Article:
It would have been foolish but for one thing: the prophets were not making this prediction based on their own collection of data. Their information came directly from God, and God had not only foreseen the sending of the Messiah (for God does know the future), but God was also planning to send a Messiah, and when God makes a plan, it will happen. It was because the prophets spoke the Word of the Lord that the people lived in expectation that a Messiah would come, and they were willing to sacrifice their lives (sometimes literally) in expectation of his coming.
We live in a different time, but we do not live without predictions of the future. One of the most important predictions (prophecies) has to do with a major event that has yet to happen, the return of Jesus Christ and the subsequent end of the world as we know it. The Bible declares that Jesus will come again, and he will gather all those who believe in him and who, as a consequence are living faithfully before him, into a new creation. Almost all that presently exists will pass away and all that has sin in it will be destroyed. Only that which is found in Jesus Christ will remain. This prediction is not made by humans but by God, and we know from Jesus’ words that God not only foresaw the future, but he is also acting to make that event happen one day.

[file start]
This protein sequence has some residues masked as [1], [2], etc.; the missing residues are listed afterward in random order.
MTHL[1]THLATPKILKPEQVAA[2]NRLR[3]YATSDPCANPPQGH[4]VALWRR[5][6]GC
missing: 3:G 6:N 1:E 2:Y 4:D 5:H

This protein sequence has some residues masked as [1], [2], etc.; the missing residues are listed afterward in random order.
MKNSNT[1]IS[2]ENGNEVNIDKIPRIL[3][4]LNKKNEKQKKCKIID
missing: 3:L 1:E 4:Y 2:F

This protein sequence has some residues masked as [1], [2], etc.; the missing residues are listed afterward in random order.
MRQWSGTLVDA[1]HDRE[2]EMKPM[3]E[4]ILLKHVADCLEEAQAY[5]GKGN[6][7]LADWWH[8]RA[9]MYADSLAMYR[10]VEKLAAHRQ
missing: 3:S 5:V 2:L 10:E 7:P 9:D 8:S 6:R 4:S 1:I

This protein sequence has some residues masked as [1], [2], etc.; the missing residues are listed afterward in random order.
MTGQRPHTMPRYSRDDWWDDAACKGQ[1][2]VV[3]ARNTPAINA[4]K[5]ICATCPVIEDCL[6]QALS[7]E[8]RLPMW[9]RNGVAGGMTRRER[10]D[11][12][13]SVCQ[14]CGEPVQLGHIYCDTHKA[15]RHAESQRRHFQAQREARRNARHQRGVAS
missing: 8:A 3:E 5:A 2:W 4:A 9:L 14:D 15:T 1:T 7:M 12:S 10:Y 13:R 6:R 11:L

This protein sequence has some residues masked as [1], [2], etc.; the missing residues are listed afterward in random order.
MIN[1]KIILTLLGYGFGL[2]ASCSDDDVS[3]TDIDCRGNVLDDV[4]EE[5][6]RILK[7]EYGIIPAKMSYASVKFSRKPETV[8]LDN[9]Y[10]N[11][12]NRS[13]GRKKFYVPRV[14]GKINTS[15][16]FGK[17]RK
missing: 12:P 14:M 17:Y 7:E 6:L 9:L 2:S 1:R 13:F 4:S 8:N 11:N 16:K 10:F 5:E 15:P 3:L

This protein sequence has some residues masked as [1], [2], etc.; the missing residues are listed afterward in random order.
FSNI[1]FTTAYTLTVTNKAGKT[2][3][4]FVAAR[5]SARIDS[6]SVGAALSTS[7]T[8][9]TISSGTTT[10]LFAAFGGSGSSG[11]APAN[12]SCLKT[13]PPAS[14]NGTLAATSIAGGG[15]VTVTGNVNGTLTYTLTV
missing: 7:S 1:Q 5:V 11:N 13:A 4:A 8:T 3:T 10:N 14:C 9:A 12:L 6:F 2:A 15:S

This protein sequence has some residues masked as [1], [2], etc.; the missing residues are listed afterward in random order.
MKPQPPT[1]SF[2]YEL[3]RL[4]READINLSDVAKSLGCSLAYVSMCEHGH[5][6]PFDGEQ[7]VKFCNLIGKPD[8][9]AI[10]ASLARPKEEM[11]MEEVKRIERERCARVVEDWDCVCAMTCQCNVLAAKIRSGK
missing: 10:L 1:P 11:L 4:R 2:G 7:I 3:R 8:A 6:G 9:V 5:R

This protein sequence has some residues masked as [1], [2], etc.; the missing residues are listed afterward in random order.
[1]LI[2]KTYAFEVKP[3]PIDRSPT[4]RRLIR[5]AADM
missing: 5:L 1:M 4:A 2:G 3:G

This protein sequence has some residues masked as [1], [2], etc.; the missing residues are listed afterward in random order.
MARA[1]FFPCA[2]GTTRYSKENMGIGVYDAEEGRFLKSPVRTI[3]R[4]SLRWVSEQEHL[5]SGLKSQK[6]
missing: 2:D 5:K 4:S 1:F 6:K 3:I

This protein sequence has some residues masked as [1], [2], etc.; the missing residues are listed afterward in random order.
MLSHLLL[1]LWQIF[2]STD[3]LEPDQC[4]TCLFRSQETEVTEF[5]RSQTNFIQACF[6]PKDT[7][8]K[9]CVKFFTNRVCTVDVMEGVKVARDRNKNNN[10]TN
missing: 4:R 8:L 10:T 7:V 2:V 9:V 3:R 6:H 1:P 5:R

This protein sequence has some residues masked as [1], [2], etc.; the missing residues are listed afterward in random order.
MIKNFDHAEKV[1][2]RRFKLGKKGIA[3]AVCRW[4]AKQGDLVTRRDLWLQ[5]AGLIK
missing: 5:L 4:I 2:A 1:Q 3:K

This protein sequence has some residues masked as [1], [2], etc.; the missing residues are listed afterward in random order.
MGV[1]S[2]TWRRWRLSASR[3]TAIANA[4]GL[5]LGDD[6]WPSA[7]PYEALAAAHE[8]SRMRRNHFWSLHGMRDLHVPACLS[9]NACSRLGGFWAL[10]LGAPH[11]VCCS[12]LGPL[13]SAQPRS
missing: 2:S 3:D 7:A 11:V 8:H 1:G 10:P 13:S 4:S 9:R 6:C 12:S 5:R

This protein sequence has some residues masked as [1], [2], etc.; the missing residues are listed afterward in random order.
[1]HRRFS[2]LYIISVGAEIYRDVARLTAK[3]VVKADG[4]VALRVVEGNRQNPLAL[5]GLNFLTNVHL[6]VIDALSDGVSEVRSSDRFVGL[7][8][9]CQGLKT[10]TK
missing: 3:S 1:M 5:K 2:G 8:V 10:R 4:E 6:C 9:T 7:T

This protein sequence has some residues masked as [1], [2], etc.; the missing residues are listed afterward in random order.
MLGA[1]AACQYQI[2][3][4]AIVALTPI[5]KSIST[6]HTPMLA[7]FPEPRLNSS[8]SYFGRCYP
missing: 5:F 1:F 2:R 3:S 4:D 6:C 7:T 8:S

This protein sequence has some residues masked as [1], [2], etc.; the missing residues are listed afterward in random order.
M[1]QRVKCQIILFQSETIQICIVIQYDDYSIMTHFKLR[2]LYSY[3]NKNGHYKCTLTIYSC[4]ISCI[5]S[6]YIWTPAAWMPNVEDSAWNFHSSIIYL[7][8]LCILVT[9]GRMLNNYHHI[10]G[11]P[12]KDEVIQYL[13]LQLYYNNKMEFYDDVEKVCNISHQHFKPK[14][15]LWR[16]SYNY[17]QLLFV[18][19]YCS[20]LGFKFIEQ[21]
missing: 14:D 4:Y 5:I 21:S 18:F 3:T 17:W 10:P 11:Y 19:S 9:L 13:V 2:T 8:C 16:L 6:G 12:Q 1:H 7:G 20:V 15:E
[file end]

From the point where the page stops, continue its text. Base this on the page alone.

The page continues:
We can be absolutely certain that Jesus will return, and although it has never happened before and that event was predicted 2000 years ago, it will happen. It will happen because God said it will happen. We can expect it to happen with absolute surety. The question is this: does this impending event – the return of Jesus and the end of the world as we know it – does this event shape the way we prioritize our lives and make plans for the future? Do we take this prediction so seriously that we plan our lives accordingly?
I suspect that the return of Jesus is not something many of us think about very often. In fact, to be honest, his impending return often does not cross my mind for days and sometimes for weeks. But it should. Jesus may not return in my lifetime, but he will return. As with the people of the New Testament times, it will be far better that we be found committed to Jesus and serving him in spite of the sacrifices that sometimes entails than it will be should we have forgotten about him and be found to be assimilated into the world around us.
The prediction of Jesus’ return is sure because God made that prediction. We can expect him to appear one day. Let’s be sure our plans and priorities take into consideration this great and expected event.